Carrot circumplex

GuestFood Values: a new project with Organic Centre Wales
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Why democratic ownership can make us better people

Human beings show a broad spectrum of qualities, but it is the worst of these that are usually emphasised, and the result, too often, is to dishearten us, diminish our spirit.” – Howard Zinni

In a recent OpenDemocracy piece, I argued that the way we’re living now – over-worked, over-consuming, environmentally-destructive, indebted, isolated and unhappy – has a strong relationship with the models of ownership and decision-making in our institutions.

Why, and what can we do?


Elena BlackmoreWhy democratic ownership can make us better people
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The Week In Lambda Style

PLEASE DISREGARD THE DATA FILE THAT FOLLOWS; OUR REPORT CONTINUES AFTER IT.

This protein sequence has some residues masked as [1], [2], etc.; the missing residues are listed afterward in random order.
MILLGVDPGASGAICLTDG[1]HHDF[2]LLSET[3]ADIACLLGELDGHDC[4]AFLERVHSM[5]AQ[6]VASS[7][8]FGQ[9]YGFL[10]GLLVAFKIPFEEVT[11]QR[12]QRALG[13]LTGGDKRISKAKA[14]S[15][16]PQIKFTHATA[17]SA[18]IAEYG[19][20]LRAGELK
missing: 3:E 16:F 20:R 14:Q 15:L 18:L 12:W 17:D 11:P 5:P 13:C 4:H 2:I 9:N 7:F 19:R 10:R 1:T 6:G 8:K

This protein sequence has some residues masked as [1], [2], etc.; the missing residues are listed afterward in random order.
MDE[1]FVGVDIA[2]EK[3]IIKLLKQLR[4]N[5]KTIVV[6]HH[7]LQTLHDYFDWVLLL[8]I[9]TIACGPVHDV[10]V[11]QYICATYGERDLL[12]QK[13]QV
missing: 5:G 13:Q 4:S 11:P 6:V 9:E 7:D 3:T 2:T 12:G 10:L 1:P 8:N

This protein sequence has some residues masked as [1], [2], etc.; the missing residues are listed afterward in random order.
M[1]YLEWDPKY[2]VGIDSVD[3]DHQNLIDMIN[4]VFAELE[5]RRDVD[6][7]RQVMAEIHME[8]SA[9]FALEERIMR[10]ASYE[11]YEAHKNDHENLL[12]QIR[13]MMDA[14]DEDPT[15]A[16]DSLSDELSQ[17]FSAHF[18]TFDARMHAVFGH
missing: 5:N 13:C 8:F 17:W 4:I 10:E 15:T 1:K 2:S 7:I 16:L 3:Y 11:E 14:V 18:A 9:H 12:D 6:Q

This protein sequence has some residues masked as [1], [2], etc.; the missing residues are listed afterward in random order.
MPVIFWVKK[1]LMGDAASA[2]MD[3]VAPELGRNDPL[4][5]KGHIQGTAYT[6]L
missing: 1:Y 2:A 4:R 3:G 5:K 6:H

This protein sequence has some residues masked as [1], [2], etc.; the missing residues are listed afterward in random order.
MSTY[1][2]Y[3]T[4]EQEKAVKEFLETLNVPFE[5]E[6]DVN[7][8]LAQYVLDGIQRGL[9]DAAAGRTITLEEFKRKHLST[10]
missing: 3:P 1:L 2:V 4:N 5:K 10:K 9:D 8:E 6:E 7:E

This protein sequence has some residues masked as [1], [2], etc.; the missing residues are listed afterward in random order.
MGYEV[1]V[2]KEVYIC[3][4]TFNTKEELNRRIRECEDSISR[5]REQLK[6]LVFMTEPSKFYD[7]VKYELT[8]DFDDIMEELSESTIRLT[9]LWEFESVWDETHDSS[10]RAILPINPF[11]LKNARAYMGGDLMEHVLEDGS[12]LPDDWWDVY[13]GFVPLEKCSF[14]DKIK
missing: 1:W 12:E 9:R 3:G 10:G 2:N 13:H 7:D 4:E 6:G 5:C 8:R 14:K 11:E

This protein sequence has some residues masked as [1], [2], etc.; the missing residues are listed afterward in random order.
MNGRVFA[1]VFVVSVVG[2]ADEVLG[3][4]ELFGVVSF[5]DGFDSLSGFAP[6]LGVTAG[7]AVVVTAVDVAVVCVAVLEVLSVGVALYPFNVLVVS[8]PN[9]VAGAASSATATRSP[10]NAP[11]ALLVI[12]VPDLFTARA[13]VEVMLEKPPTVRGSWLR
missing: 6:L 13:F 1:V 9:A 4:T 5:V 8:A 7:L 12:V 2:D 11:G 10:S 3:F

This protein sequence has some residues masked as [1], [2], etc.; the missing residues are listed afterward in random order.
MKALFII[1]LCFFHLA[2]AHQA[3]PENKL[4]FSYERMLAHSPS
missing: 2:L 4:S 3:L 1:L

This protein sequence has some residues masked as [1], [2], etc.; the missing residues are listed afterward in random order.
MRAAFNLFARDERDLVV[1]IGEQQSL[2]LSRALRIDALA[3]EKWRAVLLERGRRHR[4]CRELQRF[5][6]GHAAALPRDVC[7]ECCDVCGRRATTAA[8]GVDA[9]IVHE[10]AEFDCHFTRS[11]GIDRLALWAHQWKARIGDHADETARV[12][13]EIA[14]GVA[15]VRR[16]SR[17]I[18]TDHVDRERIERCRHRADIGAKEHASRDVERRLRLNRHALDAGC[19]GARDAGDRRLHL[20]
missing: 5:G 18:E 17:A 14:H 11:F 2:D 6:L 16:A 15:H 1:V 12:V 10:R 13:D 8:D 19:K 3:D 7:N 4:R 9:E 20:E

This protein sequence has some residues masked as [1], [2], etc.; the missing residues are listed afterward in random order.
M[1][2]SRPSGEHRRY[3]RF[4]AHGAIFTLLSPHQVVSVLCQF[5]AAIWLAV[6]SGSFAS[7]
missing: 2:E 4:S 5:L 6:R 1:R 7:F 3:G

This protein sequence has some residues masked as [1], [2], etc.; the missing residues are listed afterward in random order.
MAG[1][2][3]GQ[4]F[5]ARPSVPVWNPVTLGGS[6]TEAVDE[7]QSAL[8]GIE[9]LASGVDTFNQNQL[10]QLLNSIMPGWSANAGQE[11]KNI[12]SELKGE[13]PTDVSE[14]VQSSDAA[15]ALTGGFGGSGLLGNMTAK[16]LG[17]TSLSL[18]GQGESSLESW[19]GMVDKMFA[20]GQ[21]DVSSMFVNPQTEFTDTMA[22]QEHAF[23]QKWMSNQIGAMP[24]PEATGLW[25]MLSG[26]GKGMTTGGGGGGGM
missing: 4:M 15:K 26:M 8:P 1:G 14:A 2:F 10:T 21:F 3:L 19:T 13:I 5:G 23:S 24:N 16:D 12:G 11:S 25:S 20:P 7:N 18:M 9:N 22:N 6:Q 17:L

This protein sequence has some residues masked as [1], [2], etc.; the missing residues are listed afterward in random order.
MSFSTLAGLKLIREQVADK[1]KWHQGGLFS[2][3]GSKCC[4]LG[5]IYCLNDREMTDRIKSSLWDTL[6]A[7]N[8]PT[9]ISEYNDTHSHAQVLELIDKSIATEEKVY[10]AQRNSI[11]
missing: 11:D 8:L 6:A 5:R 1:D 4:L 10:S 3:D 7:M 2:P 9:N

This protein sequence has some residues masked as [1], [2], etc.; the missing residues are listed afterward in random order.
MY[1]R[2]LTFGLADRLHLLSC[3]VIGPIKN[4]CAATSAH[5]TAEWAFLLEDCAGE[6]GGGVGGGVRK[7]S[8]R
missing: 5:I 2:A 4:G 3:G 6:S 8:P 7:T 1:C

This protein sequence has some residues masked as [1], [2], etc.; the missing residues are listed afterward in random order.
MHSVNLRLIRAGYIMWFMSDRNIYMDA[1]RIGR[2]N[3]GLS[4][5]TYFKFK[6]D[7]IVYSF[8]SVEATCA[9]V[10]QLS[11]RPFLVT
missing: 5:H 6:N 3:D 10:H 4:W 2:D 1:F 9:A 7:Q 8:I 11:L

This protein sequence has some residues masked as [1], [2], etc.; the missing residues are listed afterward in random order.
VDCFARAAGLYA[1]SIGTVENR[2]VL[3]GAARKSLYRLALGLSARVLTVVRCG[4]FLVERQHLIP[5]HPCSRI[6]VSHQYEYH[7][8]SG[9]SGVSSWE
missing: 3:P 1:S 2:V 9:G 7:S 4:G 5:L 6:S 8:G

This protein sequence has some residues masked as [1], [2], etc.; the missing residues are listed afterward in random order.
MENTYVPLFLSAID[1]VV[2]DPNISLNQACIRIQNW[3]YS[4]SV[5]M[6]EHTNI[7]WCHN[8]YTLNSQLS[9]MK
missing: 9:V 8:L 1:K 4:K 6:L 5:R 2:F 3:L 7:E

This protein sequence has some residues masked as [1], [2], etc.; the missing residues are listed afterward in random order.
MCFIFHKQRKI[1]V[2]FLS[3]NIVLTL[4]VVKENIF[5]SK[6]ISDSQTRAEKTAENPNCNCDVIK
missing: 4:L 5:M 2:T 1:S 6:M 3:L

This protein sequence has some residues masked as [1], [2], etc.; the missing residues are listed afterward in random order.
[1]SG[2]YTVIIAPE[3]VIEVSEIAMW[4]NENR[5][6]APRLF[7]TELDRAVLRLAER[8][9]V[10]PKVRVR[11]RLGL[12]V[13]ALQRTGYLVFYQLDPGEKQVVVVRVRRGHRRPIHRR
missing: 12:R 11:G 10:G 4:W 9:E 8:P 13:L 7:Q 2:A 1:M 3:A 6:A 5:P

We’ve got to give a hand to superwoman Julianne Moore. When she’s not busy racking up accolades (one for Golden Globes and one for Critics’ Choice Awards), she’s got her hands full promoting her latest film, Still Alice acing her wardrobe at the same time.

Jon AlexanderThe Week In Lambda Style
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On having more than two sides: how do you describe values?

Common Cause draws on research by an academic called Shalom Schwartz, who divides values into four overarching groups: openness-to-change, self-transcendence, self-enhancement, and conservation. Yeah, right, they’re a bit of a mouthful.


It also draws on work from researchers such as Grouzet and Kasser who use a similar model but that relates to goals.

Kasser Remade


When we’re talking about Common Cause, we often just talk about two values groups that combine the two: ‘intrinsic’ and ‘extrinsic’. This terminology is pretty familiar to many people now, and it’s particularly useful for telling a simple story of how our society has become more materialistic, more unequal and more selfish – shifting from intrinsic to extrinsic – like George Monbiot recently did in the Guardian.


But as with any simple story, it’s incomplete.

Elena BlackmoreOn having more than two sides: how do you describe values?
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Taking the red pill: